Project 366 – Post No. 079 – Common Goldeneye

What is Project 366? Read more here!

As I crossed the pedestrian bridge across the Whitemud Creek a lone female Common Goldeneye (Bucephalus clangula) was swimming around in the creek eyeing me curiously. Common Goldeneyes are medium-sized diving ducks where the females are brunettes with a piercing golden-yellow eye. There are two species of goldeneyes, the Common Goldeneye, which as the name suggests is more common, and, the more rare, Barrow’s Goldeneye. While the males of the two species are easy to tell apart, the females are more difficult to distinguish as they appear nearly identical. According to Sibley the Barrow’s Goldeneye female has a darker brown head than the Common Goldeneye which does not help me at all since I did not have the two species next to each other for comparison. Perhaps the best distinguishing characteristic between the females of the two species for someone like me that has only seen a handful of these species is the bill color. According to Sibley the female Barrow’s Goldeneye has a “usually mostly yellow” bill while the female of the Common Goldeneye has a “usually mostly black” bill. Looking at the picture I would say that her bill is definitely in the category “mostly black”; ergo, it is a Common Goldeneye.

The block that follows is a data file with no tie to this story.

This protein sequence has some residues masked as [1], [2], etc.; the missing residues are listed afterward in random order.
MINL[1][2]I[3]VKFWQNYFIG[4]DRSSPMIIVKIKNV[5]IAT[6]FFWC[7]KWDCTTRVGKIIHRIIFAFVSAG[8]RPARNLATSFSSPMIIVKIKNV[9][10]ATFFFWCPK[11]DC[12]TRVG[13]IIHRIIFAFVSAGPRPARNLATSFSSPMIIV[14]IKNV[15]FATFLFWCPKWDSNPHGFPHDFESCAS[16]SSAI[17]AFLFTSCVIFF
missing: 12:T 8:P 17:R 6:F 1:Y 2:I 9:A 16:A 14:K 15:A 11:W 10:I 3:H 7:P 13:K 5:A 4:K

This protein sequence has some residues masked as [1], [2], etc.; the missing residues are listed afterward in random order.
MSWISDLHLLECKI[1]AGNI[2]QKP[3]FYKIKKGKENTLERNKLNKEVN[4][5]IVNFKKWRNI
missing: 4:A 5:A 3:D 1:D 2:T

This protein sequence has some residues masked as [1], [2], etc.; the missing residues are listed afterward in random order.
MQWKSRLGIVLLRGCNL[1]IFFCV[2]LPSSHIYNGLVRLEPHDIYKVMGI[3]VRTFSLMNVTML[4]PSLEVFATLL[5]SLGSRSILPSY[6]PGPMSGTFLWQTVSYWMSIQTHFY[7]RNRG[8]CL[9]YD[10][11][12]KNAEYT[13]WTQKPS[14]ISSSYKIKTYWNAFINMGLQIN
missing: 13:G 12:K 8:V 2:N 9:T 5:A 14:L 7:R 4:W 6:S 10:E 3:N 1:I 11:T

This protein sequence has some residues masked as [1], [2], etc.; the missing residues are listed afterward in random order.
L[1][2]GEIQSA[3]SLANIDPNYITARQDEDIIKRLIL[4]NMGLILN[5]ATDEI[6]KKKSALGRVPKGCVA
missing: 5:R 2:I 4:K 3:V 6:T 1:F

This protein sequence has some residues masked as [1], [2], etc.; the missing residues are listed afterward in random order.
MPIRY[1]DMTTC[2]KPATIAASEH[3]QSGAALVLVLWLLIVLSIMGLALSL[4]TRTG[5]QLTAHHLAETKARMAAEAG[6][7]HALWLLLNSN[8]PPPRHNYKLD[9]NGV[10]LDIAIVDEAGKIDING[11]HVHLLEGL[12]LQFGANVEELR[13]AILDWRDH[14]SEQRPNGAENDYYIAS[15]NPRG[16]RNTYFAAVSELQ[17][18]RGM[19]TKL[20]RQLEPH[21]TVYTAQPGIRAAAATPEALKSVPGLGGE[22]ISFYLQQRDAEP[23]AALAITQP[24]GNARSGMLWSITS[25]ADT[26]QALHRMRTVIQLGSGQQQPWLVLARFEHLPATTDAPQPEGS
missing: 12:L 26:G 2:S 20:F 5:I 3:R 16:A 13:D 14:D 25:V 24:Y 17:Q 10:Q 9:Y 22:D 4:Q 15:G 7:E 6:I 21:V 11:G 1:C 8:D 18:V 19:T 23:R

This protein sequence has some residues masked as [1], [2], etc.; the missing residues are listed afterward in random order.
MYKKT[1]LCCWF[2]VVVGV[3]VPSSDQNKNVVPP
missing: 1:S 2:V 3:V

Female Common Goldeneye (Bucephala clangula) at Whitemud Creek (Alberta, Canada) on June 14, 2019. Nikon P1000, 1109mm @ 35mm, 1/125s, f/8, ISO 100

May the curiosity be with you. This is from “The Birds are Calling” blog (www.thebirdsarecalling.com). Copyright Mario Pineda.

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